And I floundered. The days and weeks went by, and I had nothing. I went back to the drawing board and just before deadline sent a few brand new pages, a ridiculously long email explaining my thought process. He said, I trust you. I trust your process. Do what you need to do. And we set a new deadline. Within only a matter of a few months, We Take Me Apart was born, printed, packed, and shipped out into the world. It was my first book, and Mud Luscious's first book. It was, and still is, my greatest personal accomplishment.
Lit Pub, too, wasn't always the Lit Pub it is now. In its early days, Christopher Newgent was there, writing tirelessly, promoting, as he had already developed a reputation for, beyond tirelessly. That tirelessness was, as we quickly realized, unsustainable, and we went our ways and Lit Pub turned into the Lit Pub that it is now -- a wannabe-boutique book publishing company that uses its blog to recommend other publishers' books. That's not a bad way to use a blog, and the idea, of course, is the little sister of Chris's Vouched (without the guerilla table).
When the news broke that Mud Luscious was, or soon would be, gone, I was unable to respond. I think my Facebook status was something like, "It sure isn't fucking easy, is it." And it's not. Anyone who's read slush, anyone who's edited for an online magazine, anyone who's put their money toward printing a magazine or a book whether staple-bound or perfect-, anyone who's given their time, anyone who's ever written a review and then written another one, or even a personal blog post and then another, you know it's not easy to sustain. The time the energy the effort the money the worry.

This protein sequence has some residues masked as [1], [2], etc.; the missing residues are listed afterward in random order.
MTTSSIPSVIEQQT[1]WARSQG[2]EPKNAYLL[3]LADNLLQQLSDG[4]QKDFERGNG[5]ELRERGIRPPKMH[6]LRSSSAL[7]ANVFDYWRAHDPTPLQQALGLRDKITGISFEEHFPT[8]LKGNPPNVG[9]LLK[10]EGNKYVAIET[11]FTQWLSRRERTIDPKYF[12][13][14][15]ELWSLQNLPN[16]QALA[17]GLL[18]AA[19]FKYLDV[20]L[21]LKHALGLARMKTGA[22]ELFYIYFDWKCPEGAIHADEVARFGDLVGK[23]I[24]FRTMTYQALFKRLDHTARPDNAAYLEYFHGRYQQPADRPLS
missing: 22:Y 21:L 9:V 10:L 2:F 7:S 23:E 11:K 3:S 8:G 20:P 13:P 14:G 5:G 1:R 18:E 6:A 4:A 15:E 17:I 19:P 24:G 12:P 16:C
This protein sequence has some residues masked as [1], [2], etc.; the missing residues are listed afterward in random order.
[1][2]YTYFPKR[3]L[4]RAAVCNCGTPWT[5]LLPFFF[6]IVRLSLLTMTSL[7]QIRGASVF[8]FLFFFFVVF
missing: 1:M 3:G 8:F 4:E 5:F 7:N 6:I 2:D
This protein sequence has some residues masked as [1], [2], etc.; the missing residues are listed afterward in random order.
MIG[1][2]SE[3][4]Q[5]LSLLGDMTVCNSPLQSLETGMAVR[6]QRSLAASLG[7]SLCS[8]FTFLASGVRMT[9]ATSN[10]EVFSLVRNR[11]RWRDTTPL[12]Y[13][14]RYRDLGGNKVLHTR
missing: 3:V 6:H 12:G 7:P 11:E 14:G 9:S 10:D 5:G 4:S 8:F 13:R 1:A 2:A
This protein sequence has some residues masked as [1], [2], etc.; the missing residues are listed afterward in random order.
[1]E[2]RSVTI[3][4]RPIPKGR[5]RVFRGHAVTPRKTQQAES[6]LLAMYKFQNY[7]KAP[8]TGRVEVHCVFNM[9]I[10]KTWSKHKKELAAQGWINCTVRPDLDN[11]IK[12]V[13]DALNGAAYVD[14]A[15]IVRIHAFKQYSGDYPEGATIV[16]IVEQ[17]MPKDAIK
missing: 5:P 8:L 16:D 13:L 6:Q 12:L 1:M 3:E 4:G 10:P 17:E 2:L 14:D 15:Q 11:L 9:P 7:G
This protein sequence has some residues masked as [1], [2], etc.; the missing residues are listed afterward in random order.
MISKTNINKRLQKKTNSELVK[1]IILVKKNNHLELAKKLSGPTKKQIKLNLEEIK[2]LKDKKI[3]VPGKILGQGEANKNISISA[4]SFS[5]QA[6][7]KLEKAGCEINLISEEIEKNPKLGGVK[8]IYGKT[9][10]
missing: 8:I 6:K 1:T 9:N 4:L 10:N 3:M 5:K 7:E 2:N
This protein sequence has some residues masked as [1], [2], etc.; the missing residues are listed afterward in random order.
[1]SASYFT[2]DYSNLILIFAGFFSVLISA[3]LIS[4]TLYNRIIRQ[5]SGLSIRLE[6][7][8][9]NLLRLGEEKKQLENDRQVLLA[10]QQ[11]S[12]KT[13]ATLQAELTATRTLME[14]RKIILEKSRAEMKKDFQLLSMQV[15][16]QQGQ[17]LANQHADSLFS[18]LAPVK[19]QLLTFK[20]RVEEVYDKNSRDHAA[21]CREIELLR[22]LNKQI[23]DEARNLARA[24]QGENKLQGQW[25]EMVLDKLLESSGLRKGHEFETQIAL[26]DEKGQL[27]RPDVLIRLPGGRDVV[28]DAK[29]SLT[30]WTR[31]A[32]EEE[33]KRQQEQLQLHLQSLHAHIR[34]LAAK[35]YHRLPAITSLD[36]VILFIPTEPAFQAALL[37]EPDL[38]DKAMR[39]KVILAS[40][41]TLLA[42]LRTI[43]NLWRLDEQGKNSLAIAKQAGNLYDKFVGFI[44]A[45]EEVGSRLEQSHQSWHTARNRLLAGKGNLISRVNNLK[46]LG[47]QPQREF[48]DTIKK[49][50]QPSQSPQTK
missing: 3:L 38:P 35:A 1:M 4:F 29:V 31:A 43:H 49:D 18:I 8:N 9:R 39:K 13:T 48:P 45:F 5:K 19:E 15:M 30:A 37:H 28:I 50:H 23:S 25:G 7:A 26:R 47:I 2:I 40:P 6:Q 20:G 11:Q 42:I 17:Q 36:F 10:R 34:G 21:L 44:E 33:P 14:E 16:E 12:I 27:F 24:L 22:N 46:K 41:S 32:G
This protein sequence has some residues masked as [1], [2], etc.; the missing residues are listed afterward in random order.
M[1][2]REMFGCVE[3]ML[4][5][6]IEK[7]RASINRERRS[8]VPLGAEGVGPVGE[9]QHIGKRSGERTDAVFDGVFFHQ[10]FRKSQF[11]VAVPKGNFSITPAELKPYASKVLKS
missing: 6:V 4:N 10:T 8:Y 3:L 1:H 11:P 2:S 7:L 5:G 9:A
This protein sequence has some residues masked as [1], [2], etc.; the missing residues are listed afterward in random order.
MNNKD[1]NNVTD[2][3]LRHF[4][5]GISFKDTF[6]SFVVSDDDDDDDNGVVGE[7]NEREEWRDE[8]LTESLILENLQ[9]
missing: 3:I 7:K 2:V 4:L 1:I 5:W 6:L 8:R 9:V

And then something, who knows what -- a family emergency, the desire to have a family, the loss of a job, the gain of a new job, the loss of a house or health insurance, a graduation, the need to move home, the need to dip into savings, the fact that there are no savings, or in my case a bump on the head that would leave me unable to perceive or process visual images with accuracy -- can come along and upset that fragile balancing act that was already always teetering either ever-so-slightly or wildly.
Listen, we are meant, I think, to live in the moment, to accomplish great things in those small pockets of time. And we should all do so well as to listen to our hearts, when new moments present themselves, and move on proudly and bravely toward those other, different, even more wonderful things.
Love to you all, who seized a moment to make some small part that helped then make this great big thing that we all love so wonderful.